The Gold Diggers of 1933: A Review

Q1: How does the movie relate to chapter 21 in Foner?
“The Gold Diggers of 1933” is director, Mervyn Leroys’ movie about a new show on Broadway during the depression of early 1930s. In the movie, Polly, Trixie, and Carol were three chorus girls who lived together in an apartment and found themselves out of work as shows were canceled due to lack of funds. As they were contemplating on what to do next to survive, Fay, another chorus girl came and gave them the news that Barney was about to produce a new show and has promised to have the girls on the show.
Barney Hopkins, the new show’s producer, made a personal call on the girls to discuss the show and heard music coming from another apartment while he was talking to the girls. He requested that Brad, a music composer and the girls’ neighbor, be invited to the girls’ apartment to play for him. While Brad played, Barney had an idea for the show and asked Brad to be the music composer and director for the show which Brad accepted to do. It was also Brad who funded the new show when they learned that Barney’s previous source backed out at the last minute.
In relation to Chapter 21 of Foner’s “Give Me Liberty: An American History,” Franklin D. Roosevelt “relied on a group of Intellectuals and social workers who took up key positions in his administration for advice.” They included Secretary of Labor, Frances Perkins, Harry Hopkins, Secretary of the Interior, Harold Ickes, and Justice Louis Brandeis, who were all instrumental in the proposal and implementation of the New Deal by drawing from the reform traditions of the Progressive era in other to recover the United States economy (Foner, 863.) The New Deal failed because the policies inadvertently altered the balance of economic power and propelled labor’s goal for a fairer, freer, and more equal America to the forefront of politics, leading FDR to propose a Second New Deal. The second New Deal was aimed at maintaining long-term economic security.  

Though Barney Hopkins, who bore the same last name in the movie as Harry Hopkins, one of FDR’s cabinet men, had the idea for the show, it was not enough to guarantee economic stability and security for everyone involved with his show as demonstrated in the first scene of the film when the actors were rehearsing and debt collectors moved in to confiscate their equipments due to lack of payment, thereby forcing Barney to cancel the show.

Q2: How are gender roles and sexuality represented in the film?

The film showed that during this era, women had become more and more independent, chose their own career paths and made decisions for themselves about whom to marry or not marry. Women also had a strong voice in the society on issues that affected them. In the film, Trixie was the leader of the girls and was very effective in making sure they got what they wanted. When Brad refused to fill in for the male lead actor who suffered lumbago and was unable to perform, Trixie scolded him to step in and help save the show in order to save the girls from being out of work. Additionally, showgirls were considered to be “parasites” and not fit for marriage to the rich and “respectable” males of this era.  As a result, Lawrence, Brad’s brother tried to stop him from marrying Polly. Lawrence unbeknownst to him, met Carol who he thought to be Polly and after showing his disdain for his brother’s impending marriage to her, found himself being tricked by the girls. Trixie was also the leader in the plans that followed that led to each girl getting the rich man they wanted.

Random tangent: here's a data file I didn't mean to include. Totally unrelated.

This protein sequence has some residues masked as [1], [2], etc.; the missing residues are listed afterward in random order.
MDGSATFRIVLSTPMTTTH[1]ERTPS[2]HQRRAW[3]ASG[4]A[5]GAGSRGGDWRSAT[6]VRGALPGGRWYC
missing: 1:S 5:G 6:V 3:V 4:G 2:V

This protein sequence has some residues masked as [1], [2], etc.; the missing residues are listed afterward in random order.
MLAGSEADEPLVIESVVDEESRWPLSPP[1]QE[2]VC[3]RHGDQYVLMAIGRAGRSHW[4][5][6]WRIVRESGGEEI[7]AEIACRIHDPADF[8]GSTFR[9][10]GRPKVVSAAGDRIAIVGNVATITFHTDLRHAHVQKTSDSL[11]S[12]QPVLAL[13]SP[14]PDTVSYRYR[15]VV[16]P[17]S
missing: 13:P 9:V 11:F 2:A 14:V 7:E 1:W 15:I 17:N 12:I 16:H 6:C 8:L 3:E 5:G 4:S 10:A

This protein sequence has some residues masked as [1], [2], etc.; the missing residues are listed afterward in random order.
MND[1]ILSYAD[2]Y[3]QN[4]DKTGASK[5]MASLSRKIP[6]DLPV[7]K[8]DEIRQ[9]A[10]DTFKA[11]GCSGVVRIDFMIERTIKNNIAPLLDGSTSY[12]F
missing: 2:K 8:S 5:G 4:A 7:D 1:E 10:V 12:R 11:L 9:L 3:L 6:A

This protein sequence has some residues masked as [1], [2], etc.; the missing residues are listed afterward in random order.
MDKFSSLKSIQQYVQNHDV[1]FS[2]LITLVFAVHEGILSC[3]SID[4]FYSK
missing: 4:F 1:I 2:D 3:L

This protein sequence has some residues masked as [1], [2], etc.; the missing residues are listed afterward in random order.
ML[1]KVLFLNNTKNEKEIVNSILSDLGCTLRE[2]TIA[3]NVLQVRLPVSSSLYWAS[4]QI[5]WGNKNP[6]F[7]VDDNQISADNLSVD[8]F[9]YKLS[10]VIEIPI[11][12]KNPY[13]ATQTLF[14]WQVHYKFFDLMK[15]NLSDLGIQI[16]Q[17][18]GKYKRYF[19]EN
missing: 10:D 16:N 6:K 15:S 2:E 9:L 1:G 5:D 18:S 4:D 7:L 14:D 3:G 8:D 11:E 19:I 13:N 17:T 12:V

Q3: Musical Number: “We’re In The Money”

“We're in the money/The skies are sunny/Old man Depression,you are through/You've done us wrong/We never see a headline about a breadline today/And when we see the landlord/we can look that guy right in the eye/We're in the money/Come on, my honey/Let's spend it, lend it, send it rolling along”
This musical number was performed at the beginning of the movie when the girls were rehearsing for a show. As the lyrics suggest, though America was in depression, the show was there to provide wages for the girls so that they can pay their rent and buy food. I see it as a show of optimism that people were returning to work and that the depression was finally lifting.
However, while they were in the middle of rehearsals, debt collectors came in and confiscated their equipments and costumes because Barney, the producer, was behind in paying his bills. The girls were once again, out of work.

Q4: Are Issues of class and social status addressed in the film?
As shown in the movie, entertainment was for the upper class white Americans who could afford it during this era. It was also a time when being rich meant not getting involved with demeaning jobs or people for that matter.  When it was eventually revealed that Brad was from a wealthy Boston family, it became clear that he wanted to avoid any scandal for his family by refusing to appear on the show. As it turned out to be, the person who recognized Brad was a patron of the show who snickered with his companions after confirming Brad’s identity. 
Another incident in the movie that touched on class and social status was the refusal by Brad’s family to let him marry Polly because she was a “showgirl” and a mismatch for him in the eyes of the society.

Give Me Liberty: An American History/Foner, Eric - 3rd Ed